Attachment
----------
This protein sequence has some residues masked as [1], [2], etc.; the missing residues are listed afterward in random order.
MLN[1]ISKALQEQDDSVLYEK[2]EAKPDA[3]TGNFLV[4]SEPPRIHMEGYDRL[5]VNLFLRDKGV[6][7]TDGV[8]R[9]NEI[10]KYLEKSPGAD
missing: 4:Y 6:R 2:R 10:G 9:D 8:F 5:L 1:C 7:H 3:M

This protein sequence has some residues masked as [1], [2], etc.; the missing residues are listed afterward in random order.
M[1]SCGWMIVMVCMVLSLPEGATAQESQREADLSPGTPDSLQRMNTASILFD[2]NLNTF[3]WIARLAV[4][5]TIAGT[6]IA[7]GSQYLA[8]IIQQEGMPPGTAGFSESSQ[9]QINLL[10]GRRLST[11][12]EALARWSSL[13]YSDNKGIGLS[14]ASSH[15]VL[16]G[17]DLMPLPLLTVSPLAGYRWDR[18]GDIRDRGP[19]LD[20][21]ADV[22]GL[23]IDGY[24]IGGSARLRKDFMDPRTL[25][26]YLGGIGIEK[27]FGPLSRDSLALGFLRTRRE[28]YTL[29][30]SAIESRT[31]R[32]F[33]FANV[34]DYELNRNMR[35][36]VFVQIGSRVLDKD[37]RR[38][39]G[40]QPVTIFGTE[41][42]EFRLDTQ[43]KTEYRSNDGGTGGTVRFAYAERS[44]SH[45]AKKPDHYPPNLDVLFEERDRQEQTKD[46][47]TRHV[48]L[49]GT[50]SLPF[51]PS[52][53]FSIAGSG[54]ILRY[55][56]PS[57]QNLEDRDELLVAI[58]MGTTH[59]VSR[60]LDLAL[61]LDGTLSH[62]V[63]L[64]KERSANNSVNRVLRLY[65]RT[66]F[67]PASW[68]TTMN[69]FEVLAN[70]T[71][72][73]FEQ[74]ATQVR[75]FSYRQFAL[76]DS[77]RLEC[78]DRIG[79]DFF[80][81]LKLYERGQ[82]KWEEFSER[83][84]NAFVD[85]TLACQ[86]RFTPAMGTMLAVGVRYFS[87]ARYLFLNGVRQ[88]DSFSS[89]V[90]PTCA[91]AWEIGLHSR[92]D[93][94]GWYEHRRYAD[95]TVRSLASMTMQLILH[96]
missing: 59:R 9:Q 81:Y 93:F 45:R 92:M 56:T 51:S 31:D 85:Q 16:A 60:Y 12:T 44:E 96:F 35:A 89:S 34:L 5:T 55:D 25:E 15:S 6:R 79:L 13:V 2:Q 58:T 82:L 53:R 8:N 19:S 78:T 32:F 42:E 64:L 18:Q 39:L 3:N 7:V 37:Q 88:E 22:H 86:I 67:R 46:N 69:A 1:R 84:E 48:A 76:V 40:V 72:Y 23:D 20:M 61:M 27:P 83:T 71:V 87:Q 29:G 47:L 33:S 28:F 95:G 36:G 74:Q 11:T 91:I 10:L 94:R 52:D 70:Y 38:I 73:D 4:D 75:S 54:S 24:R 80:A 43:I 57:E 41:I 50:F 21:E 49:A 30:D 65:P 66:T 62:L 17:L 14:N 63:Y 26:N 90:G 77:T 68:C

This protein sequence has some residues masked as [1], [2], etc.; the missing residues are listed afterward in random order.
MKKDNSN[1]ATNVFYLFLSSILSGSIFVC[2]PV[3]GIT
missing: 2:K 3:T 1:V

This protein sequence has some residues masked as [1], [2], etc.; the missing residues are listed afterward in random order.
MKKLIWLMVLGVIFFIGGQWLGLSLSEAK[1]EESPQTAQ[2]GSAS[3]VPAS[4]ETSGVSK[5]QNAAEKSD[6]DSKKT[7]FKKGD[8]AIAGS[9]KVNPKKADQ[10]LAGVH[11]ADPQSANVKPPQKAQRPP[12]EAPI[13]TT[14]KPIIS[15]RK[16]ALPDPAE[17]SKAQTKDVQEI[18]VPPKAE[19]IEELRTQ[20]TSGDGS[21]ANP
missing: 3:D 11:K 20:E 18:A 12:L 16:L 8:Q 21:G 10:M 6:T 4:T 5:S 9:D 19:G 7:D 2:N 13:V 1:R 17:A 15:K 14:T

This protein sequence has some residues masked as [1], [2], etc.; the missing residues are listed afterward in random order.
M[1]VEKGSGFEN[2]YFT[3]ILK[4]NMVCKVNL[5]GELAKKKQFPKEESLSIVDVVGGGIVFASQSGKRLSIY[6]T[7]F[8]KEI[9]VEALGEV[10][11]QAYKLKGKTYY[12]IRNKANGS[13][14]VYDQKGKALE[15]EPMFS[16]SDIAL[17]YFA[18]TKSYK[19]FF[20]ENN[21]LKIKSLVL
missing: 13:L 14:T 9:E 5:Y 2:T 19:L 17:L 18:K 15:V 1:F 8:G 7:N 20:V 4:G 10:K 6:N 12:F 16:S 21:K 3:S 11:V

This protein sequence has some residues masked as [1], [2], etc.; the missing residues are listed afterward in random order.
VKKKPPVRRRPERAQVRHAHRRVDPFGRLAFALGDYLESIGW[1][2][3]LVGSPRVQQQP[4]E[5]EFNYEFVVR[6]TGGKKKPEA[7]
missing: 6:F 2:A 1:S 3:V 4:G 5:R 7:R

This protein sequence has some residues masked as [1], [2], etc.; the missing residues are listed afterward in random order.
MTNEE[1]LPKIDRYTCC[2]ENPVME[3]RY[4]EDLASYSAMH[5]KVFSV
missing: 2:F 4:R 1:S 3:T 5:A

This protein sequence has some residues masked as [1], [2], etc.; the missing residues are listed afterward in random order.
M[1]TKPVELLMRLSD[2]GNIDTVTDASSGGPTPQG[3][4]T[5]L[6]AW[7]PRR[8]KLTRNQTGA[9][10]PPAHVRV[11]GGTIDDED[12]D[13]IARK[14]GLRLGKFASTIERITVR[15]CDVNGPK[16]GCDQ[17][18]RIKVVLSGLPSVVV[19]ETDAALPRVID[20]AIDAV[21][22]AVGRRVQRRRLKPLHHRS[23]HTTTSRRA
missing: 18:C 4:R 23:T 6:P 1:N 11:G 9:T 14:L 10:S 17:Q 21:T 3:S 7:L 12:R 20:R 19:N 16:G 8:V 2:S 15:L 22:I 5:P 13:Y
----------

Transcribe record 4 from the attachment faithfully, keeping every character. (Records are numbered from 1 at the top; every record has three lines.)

This protein sequence has some residues masked as [1], [2], etc.; the missing residues are listed afterward in random order.
MKKLIWLMVLGVIFFIGGQWLGLSLSEAK[1]EESPQTAQ[2]GSAS[3]VPAS[4]ETSGVSK[5]QNAAEKSD[6]DSKKT[7]FKKGD[8]AIAGS[9]KVNPKKADQ[10]LAGVH[11]ADPQSANVKPPQKAQRPP[12]EAPI[13]TT[14]KPIIS[15]RK[16]ALPDPAE[17]SKAQTKDVQEI[18]VPPKAE[19]IEELRTQ[20]TSGDGS[21]ANP
missing: 3:D 11:K 20:E 18:A 12:L 16:L 8:Q 21:G 10:M 6:T 4:T 5:S 9:D 19:G 7:D 2:N 13:V 1:R 17:A 15:K 14:T